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Transgender man sues fertility clinic for not helping him to get pregnant

January 13, 2014 - Andrea Johnson
Andy Inkster, a transgender man, is suing Baystate Reproductive Medicine in Springhurst, Mass., because it refused to help Inkster get pregnant using donor sperm and in vitro fertilization a few years back.

According to an op ed piece in The New York Times, which can be found at—r=0, Inkster objected to being asked to provide a statement from a therapist that Inkster was psychologically stable and ready to become a parent. Baystate apparently did not require the same thing of other patients. The state's civil rights agency found probable cause that Baystate had discriminated against Inkster. Now the two sides are moving into a "conciliation conference.

Inkster, who began taking testosterone and had breast removal surgery done at age 18, had always wanted to be a parent and still has ovaries and a uterus. Eventually, Inkster found a clinic willing to do the treatment. Inkster conceived a daughter using anonymous donor sperm and gave birth. The Times suggested that it might be disconcerting for people to see a seemingly pregnant man, though Inkster, who just contacted me, said no one was ever disconcerted.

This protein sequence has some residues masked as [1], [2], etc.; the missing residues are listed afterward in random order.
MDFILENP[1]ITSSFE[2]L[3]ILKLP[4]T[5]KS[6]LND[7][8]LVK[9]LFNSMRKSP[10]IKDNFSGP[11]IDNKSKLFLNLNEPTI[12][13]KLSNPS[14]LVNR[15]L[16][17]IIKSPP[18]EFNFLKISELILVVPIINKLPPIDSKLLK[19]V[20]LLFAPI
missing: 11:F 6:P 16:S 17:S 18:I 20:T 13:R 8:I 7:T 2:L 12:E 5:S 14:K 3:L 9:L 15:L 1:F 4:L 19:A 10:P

The Times reports that, under Obamacare, it will no longer be legal to discriminate against people who are transgender when it comes to medical care. But will that also include fertility treatments?

The Times piece quotes a study done last year in Belgium that said that a little more than half of transgender men in Belgium wanted to become parents and 38 percent of them would have frozen their eggs if the technology had been available to them. However, there have been many stories in recent years about transgender children, some as young as toddlers, whose parents have allowed them to live as the opposite sex and have arranged for them to receive hormone therapy at very young ages so they never go through puberty. The treatment is supposed to make it easier for them to pass physically as the gender they identify with and make a sex change operation less complicated when they reach 18. But the treatment also destroys their fertility and any chance they have of becoming biological parents.